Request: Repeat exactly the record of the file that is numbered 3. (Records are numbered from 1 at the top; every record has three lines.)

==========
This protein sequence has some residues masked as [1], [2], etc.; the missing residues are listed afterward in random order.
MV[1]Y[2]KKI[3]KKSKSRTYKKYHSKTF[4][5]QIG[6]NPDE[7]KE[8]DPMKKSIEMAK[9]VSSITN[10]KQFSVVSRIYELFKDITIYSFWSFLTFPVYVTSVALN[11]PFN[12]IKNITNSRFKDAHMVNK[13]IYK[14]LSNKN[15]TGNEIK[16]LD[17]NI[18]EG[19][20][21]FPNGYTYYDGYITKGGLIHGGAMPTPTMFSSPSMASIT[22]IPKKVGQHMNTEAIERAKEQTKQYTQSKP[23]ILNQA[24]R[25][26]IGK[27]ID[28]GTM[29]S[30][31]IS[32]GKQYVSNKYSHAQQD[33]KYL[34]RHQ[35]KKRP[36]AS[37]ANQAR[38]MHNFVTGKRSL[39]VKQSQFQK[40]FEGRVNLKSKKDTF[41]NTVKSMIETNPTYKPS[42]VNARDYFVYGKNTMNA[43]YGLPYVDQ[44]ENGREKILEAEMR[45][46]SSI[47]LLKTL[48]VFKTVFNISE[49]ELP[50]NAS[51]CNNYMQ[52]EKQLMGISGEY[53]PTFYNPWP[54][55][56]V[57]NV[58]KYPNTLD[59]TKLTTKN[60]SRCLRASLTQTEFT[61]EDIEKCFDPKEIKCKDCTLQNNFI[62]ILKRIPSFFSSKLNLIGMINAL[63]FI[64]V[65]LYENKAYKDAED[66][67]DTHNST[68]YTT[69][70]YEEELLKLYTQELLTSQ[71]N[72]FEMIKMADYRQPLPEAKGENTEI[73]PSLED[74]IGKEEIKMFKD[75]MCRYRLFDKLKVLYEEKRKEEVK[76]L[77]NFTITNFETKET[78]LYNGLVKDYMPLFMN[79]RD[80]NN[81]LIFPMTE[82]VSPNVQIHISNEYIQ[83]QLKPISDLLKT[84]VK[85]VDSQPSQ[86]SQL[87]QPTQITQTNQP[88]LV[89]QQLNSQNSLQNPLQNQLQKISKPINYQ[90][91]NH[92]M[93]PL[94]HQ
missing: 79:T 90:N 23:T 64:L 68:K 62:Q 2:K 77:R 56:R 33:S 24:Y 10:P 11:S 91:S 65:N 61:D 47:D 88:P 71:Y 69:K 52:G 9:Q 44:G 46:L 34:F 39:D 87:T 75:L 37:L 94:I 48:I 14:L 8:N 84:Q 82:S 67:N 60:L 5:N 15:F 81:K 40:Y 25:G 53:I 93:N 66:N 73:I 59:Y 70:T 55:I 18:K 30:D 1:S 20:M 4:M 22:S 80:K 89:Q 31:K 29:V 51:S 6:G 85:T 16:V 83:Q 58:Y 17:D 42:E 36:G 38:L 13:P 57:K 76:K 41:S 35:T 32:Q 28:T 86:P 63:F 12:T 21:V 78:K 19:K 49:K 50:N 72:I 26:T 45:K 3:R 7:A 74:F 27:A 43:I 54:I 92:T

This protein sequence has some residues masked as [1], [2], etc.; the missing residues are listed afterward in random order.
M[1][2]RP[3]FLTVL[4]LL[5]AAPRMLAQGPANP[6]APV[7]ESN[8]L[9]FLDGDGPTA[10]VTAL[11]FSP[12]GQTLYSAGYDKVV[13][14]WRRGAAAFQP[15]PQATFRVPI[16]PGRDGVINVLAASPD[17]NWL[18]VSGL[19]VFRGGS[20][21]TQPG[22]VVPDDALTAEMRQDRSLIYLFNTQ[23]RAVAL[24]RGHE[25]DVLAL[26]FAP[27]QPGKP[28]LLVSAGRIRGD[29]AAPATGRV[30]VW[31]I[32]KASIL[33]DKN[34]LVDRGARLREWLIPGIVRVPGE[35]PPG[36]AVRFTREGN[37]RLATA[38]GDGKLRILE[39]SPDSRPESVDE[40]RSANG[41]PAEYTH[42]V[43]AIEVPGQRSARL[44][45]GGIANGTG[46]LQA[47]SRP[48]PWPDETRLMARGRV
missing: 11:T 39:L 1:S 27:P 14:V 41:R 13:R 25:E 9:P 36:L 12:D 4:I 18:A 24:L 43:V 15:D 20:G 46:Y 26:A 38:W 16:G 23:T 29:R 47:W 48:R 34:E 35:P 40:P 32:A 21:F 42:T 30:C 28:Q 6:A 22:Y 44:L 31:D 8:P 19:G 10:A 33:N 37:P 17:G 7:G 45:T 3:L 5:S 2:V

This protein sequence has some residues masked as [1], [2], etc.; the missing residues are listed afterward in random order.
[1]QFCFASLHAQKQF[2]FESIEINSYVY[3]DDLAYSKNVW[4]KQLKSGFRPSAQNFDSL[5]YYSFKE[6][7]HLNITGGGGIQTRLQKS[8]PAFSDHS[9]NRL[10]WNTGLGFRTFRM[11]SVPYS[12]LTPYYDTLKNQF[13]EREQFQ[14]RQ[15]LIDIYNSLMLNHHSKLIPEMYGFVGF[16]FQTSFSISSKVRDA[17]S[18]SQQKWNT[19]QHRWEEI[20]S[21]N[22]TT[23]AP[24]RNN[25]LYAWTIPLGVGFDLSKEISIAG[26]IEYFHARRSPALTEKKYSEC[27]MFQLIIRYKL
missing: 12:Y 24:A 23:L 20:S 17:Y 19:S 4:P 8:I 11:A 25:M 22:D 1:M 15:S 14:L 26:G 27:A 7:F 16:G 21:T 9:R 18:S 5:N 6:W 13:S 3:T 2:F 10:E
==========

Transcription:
This protein sequence has some residues masked as [1], [2], etc.; the missing residues are listed afterward in random order.
[1]QFCFASLHAQKQF[2]FESIEINSYVY[3]DDLAYSKNVW[4]KQLKSGFRPSAQNFDSL[5]YYSFKE[6][7]HLNITGGGGIQTRLQKS[8]PAFSDHS[9]NRL[10]WNTGLGFRTFRM[11]SVPYS[12]LTPYYDTLKNQF[13]EREQFQ[14]RQ[15]LIDIYNSLMLNHHSKLIPEMYGFVGF[16]FQTSFSISSKVRDA[17]S[18]SQQKWNT[19]QHRWEEI[20]S[21]N[22]TT[23]AP[24]RNN[25]LYAWTIPLGVGFDLSKEISIAG[26]IEYFHARRSPALTEKKYSEC[27]MFQLIIRYKL
missing: 12:Y 24:A 23:L 20:S 17:Y 19:S 4:P 8:I 11:A 25:M 22:D 1:M 15:S 14:L 26:G 27:A 7:F 16:G 21:T 9:R 18:S 5:N 6:W 13:S 3:T 2:F 10:E